The War of Art, Part 3: Invoking Your Muse

I’ve given you excerpts from Steven Pressfield’s cut-through-the-crap-and-get-busy book The War of Art: Break Through the Blocks and Win Your Inner Creative Battles over the past few weeks.  Today, I leave you with a final installment, and I hope that you will run your little fingers over to your favorite book-purchasing website and pick it up for yourselves.  The few bits that I have shared are only a snippet of the wealth of insight and the injection of courage that awaits you in this awesome book.

Approaching the Mystery

Why have I stressed professionalism so heavily in the preceding chapters?  Because the most important thing about art is to work.  Nothing else matters except sitting down every day and trying.

Why is this so important?

Because when we sit down day after day and keep grinding, something mysterious starts to happen.  A process is set into motion by which, inevitably and infallibly, heaven comes to our aid.  Unseen forces enlist in our cause; serendipity reinforces our purpose.

This is the other secret that real artists know and wannabe writers don’t.  When we sit down each day and do our work, power concentrates around us.  The Muse takes note of our dedication.  She approves.  We have earned favor in her sight.  When we sit down and work, we become like a magnetized rod that attracts iron filings.  Ideas come.  Insights accrete.

Just as Resistance has its seat in hell, so Creation has its home in heaven.  And it’s not just a witness, but an eager and active ally.

What I call Professionalism someone else might call the Artist’s Code or the Warrior’s Way.  It’s an attitude of egolessness and service.  The Knights of the Round Table were chaste and self-effacing.  Yet they dueled dragons.

We’re facing dragons too.  Fire-breathing griffins of the soul, whom we must outfight and outwit to reach the treasure of our self-in-potential and to release the maiden who is God’s plan and destiny for ourselves and the answer to why we were put on this planet.

The creative life is a struggle… Pressfield calls it “duel[ing] dragons”!  It also feels kind of superfluous sometimes. The hours it can take to create can seem silly, unessential, wasteful even.  Why spend precious time and energy working on something that doesn’t even exist?  When we work to create something, we are literally bringing something into existence.  This is a grand aspiration… but the laundry needs to be done, dinner needs to be cooked, at some point you will have to shower and dress yourself (and your kids if you have any)… Why is it important to spend time creating?  Pressfield’s answer is this…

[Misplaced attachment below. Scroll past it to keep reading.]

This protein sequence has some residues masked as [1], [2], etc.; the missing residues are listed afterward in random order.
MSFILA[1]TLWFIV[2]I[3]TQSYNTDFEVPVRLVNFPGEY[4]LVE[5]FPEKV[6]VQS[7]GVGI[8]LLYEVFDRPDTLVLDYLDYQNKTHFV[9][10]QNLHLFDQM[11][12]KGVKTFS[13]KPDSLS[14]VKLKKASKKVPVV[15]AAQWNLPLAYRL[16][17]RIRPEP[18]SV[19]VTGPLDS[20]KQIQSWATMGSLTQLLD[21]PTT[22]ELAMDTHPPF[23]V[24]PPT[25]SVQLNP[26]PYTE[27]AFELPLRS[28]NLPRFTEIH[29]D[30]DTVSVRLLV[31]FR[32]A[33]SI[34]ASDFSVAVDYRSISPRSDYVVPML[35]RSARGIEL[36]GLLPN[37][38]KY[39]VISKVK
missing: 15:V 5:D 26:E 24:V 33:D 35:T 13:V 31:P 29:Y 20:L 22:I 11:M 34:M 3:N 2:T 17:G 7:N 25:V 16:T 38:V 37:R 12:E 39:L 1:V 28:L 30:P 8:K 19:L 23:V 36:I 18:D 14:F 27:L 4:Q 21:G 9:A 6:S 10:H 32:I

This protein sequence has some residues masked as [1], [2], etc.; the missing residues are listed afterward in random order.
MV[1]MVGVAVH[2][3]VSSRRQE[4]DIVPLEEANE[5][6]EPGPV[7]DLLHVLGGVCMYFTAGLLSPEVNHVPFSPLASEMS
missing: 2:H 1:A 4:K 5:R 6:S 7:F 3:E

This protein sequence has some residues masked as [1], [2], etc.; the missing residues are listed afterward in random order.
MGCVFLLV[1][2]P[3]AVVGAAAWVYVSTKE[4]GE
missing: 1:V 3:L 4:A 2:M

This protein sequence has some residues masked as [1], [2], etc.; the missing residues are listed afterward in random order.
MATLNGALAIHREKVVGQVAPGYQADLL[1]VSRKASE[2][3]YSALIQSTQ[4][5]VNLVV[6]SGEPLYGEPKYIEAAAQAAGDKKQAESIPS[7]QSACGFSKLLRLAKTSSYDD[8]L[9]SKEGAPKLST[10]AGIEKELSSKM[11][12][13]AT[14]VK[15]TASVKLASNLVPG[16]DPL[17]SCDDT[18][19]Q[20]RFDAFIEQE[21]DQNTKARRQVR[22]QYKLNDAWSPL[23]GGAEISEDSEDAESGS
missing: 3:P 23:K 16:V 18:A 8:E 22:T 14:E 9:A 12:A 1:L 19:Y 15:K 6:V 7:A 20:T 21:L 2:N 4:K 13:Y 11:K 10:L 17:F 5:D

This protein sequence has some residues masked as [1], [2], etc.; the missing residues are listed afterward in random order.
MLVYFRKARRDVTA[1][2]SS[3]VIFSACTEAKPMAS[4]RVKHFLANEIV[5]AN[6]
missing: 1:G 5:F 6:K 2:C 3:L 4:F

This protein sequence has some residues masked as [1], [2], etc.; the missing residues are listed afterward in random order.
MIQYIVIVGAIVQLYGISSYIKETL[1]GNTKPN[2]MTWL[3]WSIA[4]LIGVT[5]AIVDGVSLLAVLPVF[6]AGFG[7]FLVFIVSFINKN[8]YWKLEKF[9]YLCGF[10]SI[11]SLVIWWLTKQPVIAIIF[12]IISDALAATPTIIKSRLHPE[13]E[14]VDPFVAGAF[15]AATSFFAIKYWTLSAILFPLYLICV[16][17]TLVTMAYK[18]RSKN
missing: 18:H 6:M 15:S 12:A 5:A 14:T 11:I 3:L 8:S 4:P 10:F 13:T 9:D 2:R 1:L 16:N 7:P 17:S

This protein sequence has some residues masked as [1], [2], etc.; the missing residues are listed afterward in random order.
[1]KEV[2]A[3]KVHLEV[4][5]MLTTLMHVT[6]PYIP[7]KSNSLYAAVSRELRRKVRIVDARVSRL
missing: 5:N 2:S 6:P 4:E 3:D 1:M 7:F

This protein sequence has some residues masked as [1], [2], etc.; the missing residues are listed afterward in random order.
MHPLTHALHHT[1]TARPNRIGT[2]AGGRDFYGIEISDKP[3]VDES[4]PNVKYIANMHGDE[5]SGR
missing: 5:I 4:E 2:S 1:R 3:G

The Artist’s Life

Are you a born writer? Were you put on earth to be a painter, a scientist, an apostle of peace?  In the end the question can only be answered by action.

Do it or don’t do it.

It may help to think of it this way.  If you were meant to cure cancer or write a symphony or crack cold fusion and you don’t do it, you not only hurt yourself, even destroy yourself.  You hurt your children.  You hurt me.  You hurt the planet.

You shame the angels who watch over you and you spite the Almighty, who created you and only you with your unique gifts, for the sole purpose of nudging the human race one millimeter farther along its path back to God.

Creative work is not a selfish act or a bid for attention on the part of the actor.  It’s the gift to the world and every being in it.  Don’t cheat us of your contribution.  Give us what you’ve got.

What have you been allowing Resistance to convince you that you can’t do?  It’s interesting, but just in the revisiting of this book for the purposes of sharing it with you, I’ve been thinking more and more about some big things in my life that I’ve been allowing Resistance to convince me that I’m not capable of.  I think it’s time to turn Pro and kick Resistance in the butt!  (Even as I say that, I feel Resistance’s grip tightening… It’s gonna be a struggle.)

Tanya Barber

Tanya Barber has a Bachelor’s Degree in Graphic Design and a Master’s in Theater History. She currently lives in Kansas City, Missouri but is anticipating a move to Seattle in the near future. Check out her blog to find out more.

2 thoughts on “The War of Art, Part 3: Invoking Your Muse

  • What you have here is true. I have been forcing myself to make something everyday for almost a year now, known as the Dailys Project. It has been a test; it has been work; it has been heaven sent, and also dragged along hells rocky bottom.

    But you are correct; simply forcing yourself to sit down and physically begin to create gets powerful engines within your psyche moving and churning; even if you don’t feel inspired. By training yourself this way, the gap between thought and actual physical reality begins to close.

    I found you can’t always start with feeling. Sometimes you just got to dive in, chaotic and confused, and then when your done step back and say “Wow” along with the rest of the world.

    Thanks for posting this.

  • A –
    I’ve found the same thing, too. And it’s amazing what you can get done when you sit down and actually just *work* instead of waiting for something magical to hit. I can’t afford to wait.

    Thanks for your comment!

Leave a Reply

Your email address will not be published. Required fields are marked *